Britain's trade deficit grew bigger in the second quarter, reaching £11.2bn compared with the previous three months' £7.8bn reported the Office for National Statistics (ONS), as the export market crumbles under the weight of weakening demand for manufactured goods in emerging markets.

Slowing growth in powerhouse non-EU economies such as India and China led to a collapse in new business orders for British exporters, putting Chancellor George Osborne's ambition of bringing the total value of UKexports to £1tn by the end of the decade in serious doubt.

Ongoing crisis in the eurozone also helped depress UK exports.

"Very hard to take anything positive from this data, it's a big downward surprise," Alan Clarke, Scotiabank analyst, said.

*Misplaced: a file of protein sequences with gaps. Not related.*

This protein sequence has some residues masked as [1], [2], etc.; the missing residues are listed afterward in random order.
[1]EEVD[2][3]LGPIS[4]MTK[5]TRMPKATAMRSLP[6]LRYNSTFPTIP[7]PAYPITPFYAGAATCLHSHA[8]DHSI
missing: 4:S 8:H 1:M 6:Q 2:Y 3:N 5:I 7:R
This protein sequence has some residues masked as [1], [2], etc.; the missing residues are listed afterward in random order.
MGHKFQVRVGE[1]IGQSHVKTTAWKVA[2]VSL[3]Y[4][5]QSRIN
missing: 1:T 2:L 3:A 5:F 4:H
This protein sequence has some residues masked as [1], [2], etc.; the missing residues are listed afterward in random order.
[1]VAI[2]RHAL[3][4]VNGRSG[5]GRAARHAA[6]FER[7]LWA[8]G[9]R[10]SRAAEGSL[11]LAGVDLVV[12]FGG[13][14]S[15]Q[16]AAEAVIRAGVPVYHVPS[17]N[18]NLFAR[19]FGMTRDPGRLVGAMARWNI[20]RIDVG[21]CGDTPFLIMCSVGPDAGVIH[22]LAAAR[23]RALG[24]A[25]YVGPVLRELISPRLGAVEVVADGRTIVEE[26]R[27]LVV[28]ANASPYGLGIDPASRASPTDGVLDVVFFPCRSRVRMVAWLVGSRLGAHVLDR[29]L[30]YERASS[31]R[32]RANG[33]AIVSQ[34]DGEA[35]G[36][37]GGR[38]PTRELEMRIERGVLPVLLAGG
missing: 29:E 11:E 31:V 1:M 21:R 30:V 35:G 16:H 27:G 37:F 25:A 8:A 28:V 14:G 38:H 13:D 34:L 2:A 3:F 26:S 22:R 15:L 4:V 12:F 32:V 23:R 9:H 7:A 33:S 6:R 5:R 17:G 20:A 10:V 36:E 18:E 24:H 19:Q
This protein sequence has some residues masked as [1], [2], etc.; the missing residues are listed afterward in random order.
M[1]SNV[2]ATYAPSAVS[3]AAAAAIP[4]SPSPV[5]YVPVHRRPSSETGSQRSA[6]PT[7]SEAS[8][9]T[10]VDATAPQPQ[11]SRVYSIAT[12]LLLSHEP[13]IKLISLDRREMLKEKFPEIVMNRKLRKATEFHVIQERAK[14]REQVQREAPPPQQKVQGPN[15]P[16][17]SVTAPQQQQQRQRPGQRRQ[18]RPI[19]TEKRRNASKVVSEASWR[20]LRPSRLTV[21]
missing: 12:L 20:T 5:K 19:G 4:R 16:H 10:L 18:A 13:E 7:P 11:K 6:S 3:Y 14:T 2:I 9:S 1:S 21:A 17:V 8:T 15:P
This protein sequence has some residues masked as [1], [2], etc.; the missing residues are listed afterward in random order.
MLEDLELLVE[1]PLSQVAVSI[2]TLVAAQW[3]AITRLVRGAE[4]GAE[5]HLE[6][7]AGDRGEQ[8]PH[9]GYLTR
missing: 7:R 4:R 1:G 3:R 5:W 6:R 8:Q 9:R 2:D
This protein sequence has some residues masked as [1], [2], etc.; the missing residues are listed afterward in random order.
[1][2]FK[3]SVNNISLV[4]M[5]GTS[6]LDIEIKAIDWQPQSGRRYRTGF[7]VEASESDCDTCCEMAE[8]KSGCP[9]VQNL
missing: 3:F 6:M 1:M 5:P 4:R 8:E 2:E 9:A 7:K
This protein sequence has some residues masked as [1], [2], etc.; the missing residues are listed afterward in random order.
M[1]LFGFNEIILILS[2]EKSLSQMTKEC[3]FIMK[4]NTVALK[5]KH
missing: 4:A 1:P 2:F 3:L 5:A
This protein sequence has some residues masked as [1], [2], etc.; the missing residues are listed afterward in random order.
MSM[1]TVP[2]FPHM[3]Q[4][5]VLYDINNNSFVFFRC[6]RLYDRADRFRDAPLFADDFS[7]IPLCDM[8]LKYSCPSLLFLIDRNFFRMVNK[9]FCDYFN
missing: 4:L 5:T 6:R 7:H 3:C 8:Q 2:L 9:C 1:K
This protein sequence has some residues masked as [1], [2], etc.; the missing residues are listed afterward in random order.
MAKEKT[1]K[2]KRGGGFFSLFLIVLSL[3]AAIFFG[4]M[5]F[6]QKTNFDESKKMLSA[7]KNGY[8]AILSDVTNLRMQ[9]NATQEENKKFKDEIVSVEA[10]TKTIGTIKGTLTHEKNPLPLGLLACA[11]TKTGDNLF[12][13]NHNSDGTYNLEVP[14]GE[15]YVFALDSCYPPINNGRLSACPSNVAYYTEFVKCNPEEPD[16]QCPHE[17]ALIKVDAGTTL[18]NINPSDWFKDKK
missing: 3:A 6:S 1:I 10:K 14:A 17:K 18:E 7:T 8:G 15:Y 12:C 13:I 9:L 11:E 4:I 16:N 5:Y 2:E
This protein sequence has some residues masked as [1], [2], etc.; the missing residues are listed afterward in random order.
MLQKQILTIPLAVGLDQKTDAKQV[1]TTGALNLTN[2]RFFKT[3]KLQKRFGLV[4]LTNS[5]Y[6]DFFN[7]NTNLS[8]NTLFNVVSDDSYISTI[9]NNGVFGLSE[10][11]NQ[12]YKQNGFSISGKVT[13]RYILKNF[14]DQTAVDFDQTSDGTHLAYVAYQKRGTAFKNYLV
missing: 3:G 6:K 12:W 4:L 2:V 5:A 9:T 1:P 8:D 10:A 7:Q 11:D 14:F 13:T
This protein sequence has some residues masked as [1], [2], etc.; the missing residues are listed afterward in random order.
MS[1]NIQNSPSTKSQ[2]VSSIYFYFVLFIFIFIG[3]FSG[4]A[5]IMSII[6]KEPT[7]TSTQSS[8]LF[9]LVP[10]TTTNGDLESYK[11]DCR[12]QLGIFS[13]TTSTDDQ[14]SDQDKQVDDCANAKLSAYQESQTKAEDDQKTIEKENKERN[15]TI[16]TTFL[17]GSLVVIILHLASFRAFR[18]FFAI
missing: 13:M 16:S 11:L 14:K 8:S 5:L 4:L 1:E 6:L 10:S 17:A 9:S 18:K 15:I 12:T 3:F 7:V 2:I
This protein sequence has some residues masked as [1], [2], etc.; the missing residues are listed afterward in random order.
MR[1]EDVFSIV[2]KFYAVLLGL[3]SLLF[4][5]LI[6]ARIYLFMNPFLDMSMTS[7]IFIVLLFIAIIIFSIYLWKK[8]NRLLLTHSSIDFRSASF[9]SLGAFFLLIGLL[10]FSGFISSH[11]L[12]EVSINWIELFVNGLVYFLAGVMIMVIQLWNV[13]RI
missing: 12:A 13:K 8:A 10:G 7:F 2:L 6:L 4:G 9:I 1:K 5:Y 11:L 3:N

"Against the backdrop where our main trading partners, Germany and continental Europe, are very weak, this is no surprise, and the scope for improvement anytime soon is limited."

In the second quarter the value of UK exports hit £120.1bn, while imports totalled £131.3bn.

Osborne said in his 2012 budget that the export market represents a path to recovery for the UK economy, which slumped to a deeper recession in the three months to June with a -0.7 percent contraction in GDP.

He eyed the rapid-growth countries of Asia as the markets with demand potential worth tapping into, but recent GDP data from two of the biggest - China and India - shows that output expansion is falling.

India's economy grew at its slowest pace for nine years in the first quarter, while China's output growth slowed to a three year low in the three months to June.

The UK's non-EU exports have decreased by £1.7bn - 13.1 per cent - in June on the month before.